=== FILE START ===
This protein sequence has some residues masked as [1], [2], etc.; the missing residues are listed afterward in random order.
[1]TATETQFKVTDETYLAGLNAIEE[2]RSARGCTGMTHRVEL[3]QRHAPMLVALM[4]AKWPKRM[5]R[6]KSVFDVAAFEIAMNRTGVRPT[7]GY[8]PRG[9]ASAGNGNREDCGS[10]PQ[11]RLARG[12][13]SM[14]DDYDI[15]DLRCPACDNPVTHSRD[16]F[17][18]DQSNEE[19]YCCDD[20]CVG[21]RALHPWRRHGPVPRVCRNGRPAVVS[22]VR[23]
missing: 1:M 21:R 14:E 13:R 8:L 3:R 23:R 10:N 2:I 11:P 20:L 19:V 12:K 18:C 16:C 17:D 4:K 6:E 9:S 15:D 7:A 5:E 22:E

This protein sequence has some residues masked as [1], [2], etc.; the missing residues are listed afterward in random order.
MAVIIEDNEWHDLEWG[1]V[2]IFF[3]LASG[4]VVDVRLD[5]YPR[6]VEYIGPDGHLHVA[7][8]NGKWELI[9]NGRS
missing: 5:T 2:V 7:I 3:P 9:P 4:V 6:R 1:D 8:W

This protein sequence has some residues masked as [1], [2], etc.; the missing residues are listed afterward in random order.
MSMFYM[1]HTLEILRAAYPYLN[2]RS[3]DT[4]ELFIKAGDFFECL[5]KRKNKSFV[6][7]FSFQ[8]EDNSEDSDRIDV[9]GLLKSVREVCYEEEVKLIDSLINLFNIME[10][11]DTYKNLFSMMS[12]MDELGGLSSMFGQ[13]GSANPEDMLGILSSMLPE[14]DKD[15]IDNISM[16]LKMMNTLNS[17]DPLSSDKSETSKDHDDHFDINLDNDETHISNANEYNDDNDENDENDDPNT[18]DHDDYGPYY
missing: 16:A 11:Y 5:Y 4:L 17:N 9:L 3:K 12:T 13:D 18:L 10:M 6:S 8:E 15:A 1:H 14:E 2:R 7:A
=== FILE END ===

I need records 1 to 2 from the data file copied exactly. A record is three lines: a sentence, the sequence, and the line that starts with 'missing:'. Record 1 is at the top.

This protein sequence has some residues masked as [1], [2], etc.; the missing residues are listed afterward in random order.
[1]TATETQFKVTDETYLAGLNAIEE[2]RSARGCTGMTHRVEL[3]QRHAPMLVALM[4]AKWPKRM[5]R[6]KSVFDVAAFEIAMNRTGVRPT[7]GY[8]PRG[9]ASAGNGNREDCGS[10]PQ[11]RLARG[12][13]SM[14]DDYDI[15]DLRCPACDNPVTHSRD[16]F[17][18]DQSNEE[19]YCCDD[20]CVG[21]RALHPWRRHGPVPRVCRNGRPAVVS[22]VR[23]
missing: 1:M 21:R 14:E 13:R 8:L 3:R 23:R 10:N 2:I 11:P 20:L 19:V 12:K 18:C 16:C 17:D 4:K 6:E 9:S 15:D 7:A 5:E 22:E

This protein sequence has some residues masked as [1], [2], etc.; the missing residues are listed afterward in random order.
MAVIIEDNEWHDLEWG[1]V[2]IFF[3]LASG[4]VVDVRLD[5]YPR[6]VEYIGPDGHLHVA[7][8]NGKWELI[9]NGRS
missing: 5:T 2:V 7:I 3:P 9:P 4:V 6:R 1:D 8:W